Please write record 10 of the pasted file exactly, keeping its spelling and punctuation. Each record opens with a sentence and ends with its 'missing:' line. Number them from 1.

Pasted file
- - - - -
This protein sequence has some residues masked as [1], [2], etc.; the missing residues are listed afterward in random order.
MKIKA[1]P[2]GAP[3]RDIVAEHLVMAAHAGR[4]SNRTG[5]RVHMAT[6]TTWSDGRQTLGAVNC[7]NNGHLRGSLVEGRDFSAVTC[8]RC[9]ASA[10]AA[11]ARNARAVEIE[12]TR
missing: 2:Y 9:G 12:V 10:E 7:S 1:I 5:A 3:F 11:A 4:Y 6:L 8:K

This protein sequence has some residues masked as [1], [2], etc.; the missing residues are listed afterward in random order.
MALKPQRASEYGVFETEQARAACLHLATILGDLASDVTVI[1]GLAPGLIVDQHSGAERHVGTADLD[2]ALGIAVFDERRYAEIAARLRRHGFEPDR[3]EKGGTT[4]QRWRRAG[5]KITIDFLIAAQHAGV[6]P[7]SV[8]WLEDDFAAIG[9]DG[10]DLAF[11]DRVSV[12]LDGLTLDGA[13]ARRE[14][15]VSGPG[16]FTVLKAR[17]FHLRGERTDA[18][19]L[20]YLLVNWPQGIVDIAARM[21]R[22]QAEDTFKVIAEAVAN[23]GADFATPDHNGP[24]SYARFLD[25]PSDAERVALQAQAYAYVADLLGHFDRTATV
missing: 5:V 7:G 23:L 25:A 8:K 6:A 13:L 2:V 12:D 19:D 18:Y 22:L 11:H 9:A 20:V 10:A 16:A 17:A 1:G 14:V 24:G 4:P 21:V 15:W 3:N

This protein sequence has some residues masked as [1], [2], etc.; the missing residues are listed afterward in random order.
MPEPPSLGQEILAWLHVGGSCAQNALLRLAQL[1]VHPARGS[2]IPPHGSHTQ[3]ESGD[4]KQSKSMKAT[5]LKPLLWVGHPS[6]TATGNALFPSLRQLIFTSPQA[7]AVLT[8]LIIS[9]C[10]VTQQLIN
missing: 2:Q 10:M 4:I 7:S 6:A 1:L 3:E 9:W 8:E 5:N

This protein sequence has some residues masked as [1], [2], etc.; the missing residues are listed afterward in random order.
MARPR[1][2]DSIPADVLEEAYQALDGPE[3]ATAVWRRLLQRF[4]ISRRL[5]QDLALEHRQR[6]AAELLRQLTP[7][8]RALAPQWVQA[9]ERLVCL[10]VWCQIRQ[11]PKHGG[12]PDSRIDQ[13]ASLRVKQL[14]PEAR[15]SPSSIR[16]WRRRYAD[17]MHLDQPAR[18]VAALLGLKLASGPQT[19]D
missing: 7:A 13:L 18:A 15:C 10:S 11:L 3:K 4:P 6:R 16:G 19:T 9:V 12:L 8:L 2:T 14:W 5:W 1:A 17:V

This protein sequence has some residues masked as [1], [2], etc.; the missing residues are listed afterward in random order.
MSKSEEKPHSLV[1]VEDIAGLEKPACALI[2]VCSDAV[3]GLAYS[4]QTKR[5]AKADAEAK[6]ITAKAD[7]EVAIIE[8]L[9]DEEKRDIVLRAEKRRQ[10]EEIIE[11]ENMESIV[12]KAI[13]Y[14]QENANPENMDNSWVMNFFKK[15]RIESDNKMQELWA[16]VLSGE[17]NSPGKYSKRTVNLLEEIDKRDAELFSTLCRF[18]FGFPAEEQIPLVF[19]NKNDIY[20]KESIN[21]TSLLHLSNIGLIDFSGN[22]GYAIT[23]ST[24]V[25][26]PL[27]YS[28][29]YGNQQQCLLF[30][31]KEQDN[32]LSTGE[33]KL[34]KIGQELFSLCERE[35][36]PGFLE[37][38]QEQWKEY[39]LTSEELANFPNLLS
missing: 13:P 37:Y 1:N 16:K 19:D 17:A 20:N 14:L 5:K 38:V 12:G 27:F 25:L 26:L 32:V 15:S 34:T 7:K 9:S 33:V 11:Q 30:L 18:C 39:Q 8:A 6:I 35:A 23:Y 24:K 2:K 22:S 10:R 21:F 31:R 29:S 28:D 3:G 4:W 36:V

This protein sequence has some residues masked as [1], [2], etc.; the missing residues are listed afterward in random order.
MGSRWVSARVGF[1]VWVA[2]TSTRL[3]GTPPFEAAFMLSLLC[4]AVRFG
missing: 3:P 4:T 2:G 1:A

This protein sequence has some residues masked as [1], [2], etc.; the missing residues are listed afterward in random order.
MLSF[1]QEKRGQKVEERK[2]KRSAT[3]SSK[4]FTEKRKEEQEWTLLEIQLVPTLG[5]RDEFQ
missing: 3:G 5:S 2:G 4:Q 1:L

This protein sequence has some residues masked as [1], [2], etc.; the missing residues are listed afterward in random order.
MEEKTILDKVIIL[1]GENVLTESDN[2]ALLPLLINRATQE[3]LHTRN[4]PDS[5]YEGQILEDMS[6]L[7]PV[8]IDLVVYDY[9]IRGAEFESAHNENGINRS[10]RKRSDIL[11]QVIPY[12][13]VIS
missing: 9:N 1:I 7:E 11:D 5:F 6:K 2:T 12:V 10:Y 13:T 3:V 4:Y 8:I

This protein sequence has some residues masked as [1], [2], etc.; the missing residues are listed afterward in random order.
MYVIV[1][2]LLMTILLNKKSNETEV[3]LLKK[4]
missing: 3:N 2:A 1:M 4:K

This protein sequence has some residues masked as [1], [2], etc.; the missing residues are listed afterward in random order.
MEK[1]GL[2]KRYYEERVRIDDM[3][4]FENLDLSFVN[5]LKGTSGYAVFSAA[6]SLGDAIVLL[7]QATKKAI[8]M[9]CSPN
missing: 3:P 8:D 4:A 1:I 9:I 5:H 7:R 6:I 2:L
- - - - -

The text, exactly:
This protein sequence has some residues masked as [1], [2], etc.; the missing residues are listed afterward in random order.
MEK[1]GL[2]KRYYEERVRIDDM[3][4]FENLDLSFVN[5]LKGTSGYAVFSAA[6]SLGDAIVLL[7]QATKKAI[8]M[9]CSPN
missing: 3:P 8:D 4:A 1:I 9:I 5:H 7:R 6:I 2:L